Balducci’s spins off direct division

What started as a little gourmet grocery store in New York’s Greenwich Village 85 years ago is becoming a multichannel marketing phenomenon. Balducci’s retail store now does about $20 million dollars in annual revenue – that’s $5,000 per square foot. The catalog, launched 16 years ago, has become a $10 million business, while the Website, which went live in September 1999, is now generating $2 million in annual sales.

To capitalize on Balducci’s direct marketing success, in November parent company Sutton Place Gourmet spun off the catalog, Website, and food warehouse and fulfillment operation into a separate financial and legal entity called Sutton Place, a $140 million specialty foods retailer that acquired Balducci’s in June ’99, retains the retail store, the Balducci’s kitchens, and an ownership share in “We have trademark arrangements, where we procure our products at a cost advantage,” says Ken Romanzi, president/ CEO of “Otherwise, it’s an arm’s length relationship.”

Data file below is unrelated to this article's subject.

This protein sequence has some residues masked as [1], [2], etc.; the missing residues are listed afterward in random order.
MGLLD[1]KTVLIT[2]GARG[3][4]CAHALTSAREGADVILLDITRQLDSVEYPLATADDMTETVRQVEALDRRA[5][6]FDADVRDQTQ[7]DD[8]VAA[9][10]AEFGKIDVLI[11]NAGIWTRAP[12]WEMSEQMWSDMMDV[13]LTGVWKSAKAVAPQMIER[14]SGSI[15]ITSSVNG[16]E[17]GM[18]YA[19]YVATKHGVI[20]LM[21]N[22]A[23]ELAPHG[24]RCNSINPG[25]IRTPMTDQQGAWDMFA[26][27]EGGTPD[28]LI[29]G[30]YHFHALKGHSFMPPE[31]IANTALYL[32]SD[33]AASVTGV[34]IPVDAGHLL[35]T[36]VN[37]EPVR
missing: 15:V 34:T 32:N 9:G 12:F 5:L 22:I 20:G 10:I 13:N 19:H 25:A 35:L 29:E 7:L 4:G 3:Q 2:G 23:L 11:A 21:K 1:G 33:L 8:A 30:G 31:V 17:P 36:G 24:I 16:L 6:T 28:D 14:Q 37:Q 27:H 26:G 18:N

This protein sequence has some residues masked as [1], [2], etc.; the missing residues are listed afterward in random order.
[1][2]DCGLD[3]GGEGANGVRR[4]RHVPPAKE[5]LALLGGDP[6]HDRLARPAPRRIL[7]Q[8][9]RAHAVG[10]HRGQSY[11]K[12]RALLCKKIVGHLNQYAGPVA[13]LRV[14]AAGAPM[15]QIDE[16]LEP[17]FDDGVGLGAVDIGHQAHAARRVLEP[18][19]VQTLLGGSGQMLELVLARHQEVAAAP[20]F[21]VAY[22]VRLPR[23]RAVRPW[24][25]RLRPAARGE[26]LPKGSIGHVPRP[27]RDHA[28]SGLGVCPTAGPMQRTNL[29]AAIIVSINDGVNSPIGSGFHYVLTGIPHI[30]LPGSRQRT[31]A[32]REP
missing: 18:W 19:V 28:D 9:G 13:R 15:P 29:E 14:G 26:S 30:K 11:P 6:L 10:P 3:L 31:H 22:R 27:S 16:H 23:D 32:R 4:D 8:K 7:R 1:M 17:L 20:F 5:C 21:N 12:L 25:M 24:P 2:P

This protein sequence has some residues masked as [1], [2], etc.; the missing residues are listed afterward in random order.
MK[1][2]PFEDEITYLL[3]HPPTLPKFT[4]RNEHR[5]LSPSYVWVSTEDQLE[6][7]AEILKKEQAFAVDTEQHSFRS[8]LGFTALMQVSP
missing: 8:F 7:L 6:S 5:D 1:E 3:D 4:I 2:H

Romanzi has big plans for overhauling the Website. The initial site was hastily put together in about eight weeks with a minimal investment. “We basically put catalog photos on the Internet,” he says. “It was functional – and actually did a nice business over the holidays last year.” The redesigned site will launch in the fourth quarter in time for this year’s holiday sales. “My charge to the programmers is that it must be `dripping’ with appetite appeal,” he says, so that visitors feel like they’re in the Balducci’s store.

Romanzi also plans to add more products to the current site offering of about 600 items, increasing the number of products to several thousand within the next 18 months. And Balducci’s will add its own gift baskets to the site, which now account for about 20% of its business. “We think there’s a lot of growth there,” he adds.

The sales goal for is several hundred million dollars per year, which Romanzi feels is doable. Forrester Research values the online food and beverage market at more than $1.1 billion, while Jupiter Communications predicts that the online grocery category will reach $3.5 billion by 2002.

“Specialty foods are not easy to find outside major metropolitan areas,” Romanzi says. “Plus, consumers are becoming more interested in learning about these foods. The Web lends itself perfectly to that.”

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